[***] This is a delightful tale about a polar bear searching for his missing underwear. In fact, to read the book, you must first remove his red underwear. He and his mouse friend find different underwear throughout and die cuts reveal who they belong to with a hilarious surprise at the end.
[***] This picture book tells the story of a boy’s day who lets his imagination dictates whether he wants to be indoors or out. I love the paper cut illustrations.
[****] Truly special. A girl is set on sending her aunt an elephant. I love the refrain of Aunt Josephine “who lives completely alone and can really use the company.” Sadie is such a great character- kind-hearted, determined, and willing to go with the flow.
[***] After deciding having a rather useless bunny for a pet is childish, a boy decides to leave his floppy-eared friend in the forest. But he has second thoughts seconds too late because when he comes back, the bunny is gone! A sweet friendship story.
[***] Super sweet. After reading this beautifully told and illustrated book, I couldn’t but feel happier. The animals seem livelier than the ones he did for Baby Bear.
[***] Benjamin Chaud has become one of my favorite new artists. A follow up to the duo’s I Didn’t Do My Homework Because…, the boy with the wildly imaginative excuses is back to explain why he was late to class.
I’m holding a Book Drive through this site if anyone is interested. Click here for more information.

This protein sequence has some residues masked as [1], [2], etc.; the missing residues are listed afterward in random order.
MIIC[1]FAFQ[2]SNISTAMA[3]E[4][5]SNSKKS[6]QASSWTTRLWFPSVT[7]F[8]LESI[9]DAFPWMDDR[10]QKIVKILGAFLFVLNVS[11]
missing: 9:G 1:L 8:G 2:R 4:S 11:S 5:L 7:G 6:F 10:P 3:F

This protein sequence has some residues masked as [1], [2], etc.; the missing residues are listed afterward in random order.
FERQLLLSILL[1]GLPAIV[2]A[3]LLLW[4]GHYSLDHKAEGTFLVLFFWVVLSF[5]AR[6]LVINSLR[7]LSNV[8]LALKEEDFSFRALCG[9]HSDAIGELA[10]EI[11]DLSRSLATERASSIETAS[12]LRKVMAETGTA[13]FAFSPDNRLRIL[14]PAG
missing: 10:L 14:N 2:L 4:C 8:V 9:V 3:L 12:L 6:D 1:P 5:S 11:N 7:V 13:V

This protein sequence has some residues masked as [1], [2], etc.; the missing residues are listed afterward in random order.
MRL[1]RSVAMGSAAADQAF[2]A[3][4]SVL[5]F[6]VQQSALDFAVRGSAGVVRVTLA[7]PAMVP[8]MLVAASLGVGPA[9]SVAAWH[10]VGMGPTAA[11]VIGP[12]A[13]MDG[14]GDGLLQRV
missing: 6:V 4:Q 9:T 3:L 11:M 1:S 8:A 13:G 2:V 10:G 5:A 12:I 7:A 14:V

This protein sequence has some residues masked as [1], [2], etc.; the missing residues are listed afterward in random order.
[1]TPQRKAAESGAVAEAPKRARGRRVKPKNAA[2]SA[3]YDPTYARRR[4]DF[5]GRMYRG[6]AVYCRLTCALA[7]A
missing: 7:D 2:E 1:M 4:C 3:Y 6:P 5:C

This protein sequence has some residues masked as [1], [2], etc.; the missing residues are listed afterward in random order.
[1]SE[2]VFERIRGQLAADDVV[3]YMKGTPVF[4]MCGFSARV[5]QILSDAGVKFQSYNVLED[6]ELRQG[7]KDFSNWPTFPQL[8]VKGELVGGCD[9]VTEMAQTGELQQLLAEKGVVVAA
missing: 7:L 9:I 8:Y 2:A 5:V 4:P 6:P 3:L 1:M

[***] Beautiful illustrations of what a home is and means to everyone. I enjoyed the touch of whimsy in this picture book.
[***] A super cute book about an owl who is ostracized for being different, namely for loving poetry. Great for compassion and poetry units. I appreciated that the verses recited in the picture book were identified at the end.
[**] Cute story about friendship. If the actual story is not as strong, the illustrations are too adorable to pass up.
This is a fun beginning chapter book with easy-to-read text and illustrations on every page. Even though Zack if from the future, travels in outer space, and interacts with aliens, his situations are very relatable which is another one of its appealing factors.
Theo and his uncle, whom he barely knows, move to Destiny, Florida at the tail end of the school year in 1974. It’s not easy for either of them but a surprise friendship with a girl who loves baseball as much as he does and clandestine opportunities to play piano makes Theo thinks this could be home. Conflict arises when the uncle thinks they should move elsewhere. Atypical characters with plenty of heart and humor make this a delightful read.
I wanted to like this book. I wanted to like the characters.
I just couldn’t.
I read this as part of my (Multnomah County Library) Everybody Reads challenge. I’ve never disliked a title they had chosen before until now. What makes me sad is how disappointing this book was! The only part I liked was all the Portland references.
I have nothing against books that depict life for what it is (both good and bad, wonderful and horrible) but books need to do more than that- provide some new insight or something.
But, because of my surprisingly strong dislike of it, I can’t wait to hear what others think!